Charging bike-light batteries while driving?....
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  1. #1
    Riding towards Delmarva.
    Reputation: RedRex's Avatar
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    Charging bike-light batteries while driving?....

    On a multi day/night event next year, I'm wondering about using the cigarette lighter to charge my bike-light batteries during the day. The vehicle will be driving during this charging period.

    I've heard they make inverters for this sort of thing. Anyone know anything about such a set-up?

    I have various lights from Light-and-Motion and Performance.
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    "Anyone can ride fast downhill."
    me

  2. #2
    RoadBikeReview Member
    Reputation: wipeout's Avatar
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    Quote Originally Posted by RedRex
    On a multi day/night event next year, I'm wondering about using the cigarette lighter to charge my bike-light batteries during the day. The vehicle will be driving during this charging period.

    I've heard they make inverters for this sort of thing. Anyone know anything about such a set-up?

    I have various lights from Light-and-Motion and Performance.
    I use these to charge my batteries, run a laptop, whatever:

    http://www.apc.com/products/family/index.cfm?id=9

    Works great for me!

  3. #3
    RoadBikeReview Member
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    Quote Originally Posted by wipeout
    I use these to charge my batteries, run a laptop, whatever:

    http://www.apc.com/products/family/index.cfm?id=9

    Works great for me!
    I use the same solution. As long as the cars running it won't be a problem. It might very well drain your battery if not running. In general, most American cars send current to the lighter when the car is off, most Japenese cars do not and I have no idea about European cars. I think my old Volkswagon did, but that was the 80's, things have likely changed.

    Scot
    Scot Gore, Minneapolis

  4. #4
    Big is relative
    Reputation: bigbill's Avatar
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    I have used my 500W inverter to charge my NR NiMH battery while driving. I don't know off the top of my head what the current draw would be on a non-running car battery, but I could number crunch it. I would just fail safe and do it while the engine runs. I have a smaller inverter that I keep in my computer bag when I travel. I believe it is 200W. FYI, Hawaiian Air and many United Airlines planes don't have adapter plugs. Delta is pretty good.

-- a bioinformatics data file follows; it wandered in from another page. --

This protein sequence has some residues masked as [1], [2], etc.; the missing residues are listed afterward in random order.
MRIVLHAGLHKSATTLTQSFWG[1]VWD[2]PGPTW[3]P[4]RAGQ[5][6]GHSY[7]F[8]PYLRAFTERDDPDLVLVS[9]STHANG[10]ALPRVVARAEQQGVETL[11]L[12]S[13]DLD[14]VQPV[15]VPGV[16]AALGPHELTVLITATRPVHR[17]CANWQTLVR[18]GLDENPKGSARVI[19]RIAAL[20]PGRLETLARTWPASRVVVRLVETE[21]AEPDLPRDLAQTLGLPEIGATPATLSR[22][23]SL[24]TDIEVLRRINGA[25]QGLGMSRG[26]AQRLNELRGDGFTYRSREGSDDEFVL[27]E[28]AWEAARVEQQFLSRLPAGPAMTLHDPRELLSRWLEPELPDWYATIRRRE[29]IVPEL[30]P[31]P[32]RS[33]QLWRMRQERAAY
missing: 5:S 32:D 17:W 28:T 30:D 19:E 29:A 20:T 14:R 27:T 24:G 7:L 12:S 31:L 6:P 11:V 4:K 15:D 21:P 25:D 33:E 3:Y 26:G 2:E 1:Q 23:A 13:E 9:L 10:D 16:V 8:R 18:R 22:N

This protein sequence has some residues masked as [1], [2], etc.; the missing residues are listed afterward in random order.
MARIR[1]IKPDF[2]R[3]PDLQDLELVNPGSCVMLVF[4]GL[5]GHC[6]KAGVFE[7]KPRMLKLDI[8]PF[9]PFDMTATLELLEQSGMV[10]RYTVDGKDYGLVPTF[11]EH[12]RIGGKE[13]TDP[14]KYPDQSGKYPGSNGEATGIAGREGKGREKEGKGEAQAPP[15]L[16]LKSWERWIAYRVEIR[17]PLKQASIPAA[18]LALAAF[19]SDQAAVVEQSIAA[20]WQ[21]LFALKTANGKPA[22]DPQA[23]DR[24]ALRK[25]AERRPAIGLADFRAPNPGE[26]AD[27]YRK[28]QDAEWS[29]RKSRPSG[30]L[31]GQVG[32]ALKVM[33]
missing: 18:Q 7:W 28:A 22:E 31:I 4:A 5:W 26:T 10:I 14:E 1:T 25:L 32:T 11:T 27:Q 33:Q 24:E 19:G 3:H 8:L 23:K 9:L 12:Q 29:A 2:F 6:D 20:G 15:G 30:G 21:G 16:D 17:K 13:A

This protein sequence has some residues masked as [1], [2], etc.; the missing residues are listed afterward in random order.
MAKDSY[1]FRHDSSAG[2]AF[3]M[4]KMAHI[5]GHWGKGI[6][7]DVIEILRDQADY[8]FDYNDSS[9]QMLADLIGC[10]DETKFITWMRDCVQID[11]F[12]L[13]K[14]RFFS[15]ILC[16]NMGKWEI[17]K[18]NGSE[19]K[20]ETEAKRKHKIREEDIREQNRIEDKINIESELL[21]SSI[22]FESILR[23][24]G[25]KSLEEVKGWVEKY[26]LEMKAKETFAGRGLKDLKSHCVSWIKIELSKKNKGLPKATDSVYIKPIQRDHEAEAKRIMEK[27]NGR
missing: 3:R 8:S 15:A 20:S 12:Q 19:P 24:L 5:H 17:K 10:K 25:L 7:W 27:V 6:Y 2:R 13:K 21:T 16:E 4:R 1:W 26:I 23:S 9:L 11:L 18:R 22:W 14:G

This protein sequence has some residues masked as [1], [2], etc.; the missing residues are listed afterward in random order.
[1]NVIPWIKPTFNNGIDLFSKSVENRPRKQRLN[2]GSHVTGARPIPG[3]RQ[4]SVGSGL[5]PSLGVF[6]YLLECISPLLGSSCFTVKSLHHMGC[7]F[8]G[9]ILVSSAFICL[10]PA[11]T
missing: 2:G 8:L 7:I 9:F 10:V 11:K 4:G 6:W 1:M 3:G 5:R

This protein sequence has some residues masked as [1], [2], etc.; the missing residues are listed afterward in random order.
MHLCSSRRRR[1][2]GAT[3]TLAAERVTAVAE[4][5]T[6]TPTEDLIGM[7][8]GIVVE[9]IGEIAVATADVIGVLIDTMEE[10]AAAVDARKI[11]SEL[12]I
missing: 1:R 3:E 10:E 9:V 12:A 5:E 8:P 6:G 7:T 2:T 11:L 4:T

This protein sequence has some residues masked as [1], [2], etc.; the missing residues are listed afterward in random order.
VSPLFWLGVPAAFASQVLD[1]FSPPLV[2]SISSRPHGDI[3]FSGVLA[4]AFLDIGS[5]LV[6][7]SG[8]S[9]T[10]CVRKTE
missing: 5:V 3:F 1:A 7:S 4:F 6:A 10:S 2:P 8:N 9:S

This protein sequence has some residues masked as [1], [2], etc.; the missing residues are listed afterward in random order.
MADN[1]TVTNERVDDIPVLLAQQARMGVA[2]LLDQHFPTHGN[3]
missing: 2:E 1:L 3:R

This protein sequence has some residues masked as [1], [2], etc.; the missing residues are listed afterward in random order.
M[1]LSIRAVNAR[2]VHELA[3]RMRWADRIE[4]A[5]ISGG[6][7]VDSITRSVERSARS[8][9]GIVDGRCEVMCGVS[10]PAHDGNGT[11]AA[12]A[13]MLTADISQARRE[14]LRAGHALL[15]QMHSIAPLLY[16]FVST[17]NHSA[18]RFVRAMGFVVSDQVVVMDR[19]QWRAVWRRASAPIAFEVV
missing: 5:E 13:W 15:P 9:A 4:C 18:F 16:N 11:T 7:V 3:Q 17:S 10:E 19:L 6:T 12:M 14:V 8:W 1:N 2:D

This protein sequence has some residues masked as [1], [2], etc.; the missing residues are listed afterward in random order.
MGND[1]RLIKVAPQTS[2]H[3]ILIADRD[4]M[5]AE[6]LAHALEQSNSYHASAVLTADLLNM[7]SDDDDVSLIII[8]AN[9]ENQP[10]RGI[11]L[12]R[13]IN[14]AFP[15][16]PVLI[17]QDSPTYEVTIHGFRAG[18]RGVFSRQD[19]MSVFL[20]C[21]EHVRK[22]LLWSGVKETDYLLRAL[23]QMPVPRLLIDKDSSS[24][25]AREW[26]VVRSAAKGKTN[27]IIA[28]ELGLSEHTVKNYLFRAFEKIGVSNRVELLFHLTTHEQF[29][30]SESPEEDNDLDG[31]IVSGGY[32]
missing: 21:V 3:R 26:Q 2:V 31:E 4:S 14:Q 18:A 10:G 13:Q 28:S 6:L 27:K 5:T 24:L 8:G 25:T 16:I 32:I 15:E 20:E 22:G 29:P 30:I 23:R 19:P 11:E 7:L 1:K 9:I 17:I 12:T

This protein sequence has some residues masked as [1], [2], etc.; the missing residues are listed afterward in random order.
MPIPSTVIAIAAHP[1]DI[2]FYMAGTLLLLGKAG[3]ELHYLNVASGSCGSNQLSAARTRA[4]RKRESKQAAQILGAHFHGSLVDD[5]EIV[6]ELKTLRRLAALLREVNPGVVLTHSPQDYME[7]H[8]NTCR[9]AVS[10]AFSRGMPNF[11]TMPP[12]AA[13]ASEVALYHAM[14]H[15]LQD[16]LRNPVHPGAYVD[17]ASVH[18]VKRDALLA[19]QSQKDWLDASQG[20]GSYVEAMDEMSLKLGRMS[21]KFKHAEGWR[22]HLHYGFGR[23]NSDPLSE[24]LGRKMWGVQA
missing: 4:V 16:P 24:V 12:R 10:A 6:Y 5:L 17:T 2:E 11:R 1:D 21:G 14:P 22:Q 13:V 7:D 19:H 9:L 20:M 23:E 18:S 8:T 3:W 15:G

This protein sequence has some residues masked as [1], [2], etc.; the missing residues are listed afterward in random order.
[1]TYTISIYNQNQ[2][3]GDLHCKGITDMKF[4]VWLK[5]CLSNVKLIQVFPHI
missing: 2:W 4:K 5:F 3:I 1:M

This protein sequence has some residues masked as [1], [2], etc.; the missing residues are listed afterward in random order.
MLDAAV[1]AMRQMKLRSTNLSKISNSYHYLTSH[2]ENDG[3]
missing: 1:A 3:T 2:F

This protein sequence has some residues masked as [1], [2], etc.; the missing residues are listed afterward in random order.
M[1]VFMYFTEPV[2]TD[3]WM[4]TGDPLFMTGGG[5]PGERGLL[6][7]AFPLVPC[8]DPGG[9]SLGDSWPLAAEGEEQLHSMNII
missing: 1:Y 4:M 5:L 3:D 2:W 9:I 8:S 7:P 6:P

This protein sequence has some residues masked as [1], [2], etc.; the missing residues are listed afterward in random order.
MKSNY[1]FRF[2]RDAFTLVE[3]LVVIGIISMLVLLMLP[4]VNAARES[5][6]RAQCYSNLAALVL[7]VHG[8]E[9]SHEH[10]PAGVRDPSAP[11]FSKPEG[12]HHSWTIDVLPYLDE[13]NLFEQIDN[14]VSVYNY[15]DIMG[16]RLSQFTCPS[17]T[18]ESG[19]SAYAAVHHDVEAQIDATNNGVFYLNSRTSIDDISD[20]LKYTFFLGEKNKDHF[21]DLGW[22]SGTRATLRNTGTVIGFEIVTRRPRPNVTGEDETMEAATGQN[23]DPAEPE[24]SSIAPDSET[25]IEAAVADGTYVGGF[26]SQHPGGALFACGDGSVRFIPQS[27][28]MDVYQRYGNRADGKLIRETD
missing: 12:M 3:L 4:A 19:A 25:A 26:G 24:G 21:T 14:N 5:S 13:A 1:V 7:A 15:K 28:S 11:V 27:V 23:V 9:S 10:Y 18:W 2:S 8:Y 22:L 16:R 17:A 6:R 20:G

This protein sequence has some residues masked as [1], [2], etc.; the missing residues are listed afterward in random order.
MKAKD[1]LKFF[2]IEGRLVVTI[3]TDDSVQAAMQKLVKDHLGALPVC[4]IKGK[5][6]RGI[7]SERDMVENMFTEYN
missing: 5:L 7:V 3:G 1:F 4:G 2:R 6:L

Retired sailor

  5. #5
    Who needs a map?
    Reputation: nonsleepingjon's Avatar
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    Inverters are pretty handy - I've used mine to charge my cell phone, and on a road trip you can plug in your laptop with a gps and get a realtime plot of your route. (you could do that with one of those new-fangled gizmos too, but when all you got is a lap top and gps it works fine). You can't run high-draw devices (microwaves, heating elements, etc), but other than that they work great.

    I hardwired mine in to my truck. I ran a decent gauge automotive wire directly from the battery, and then put in a relay that is controlled by a separate circuit that is off when the ignition is off. That way, I don't have to worry about it being left on accidentally. It also looks nicer because it's under the seat and all the wires are hidden.
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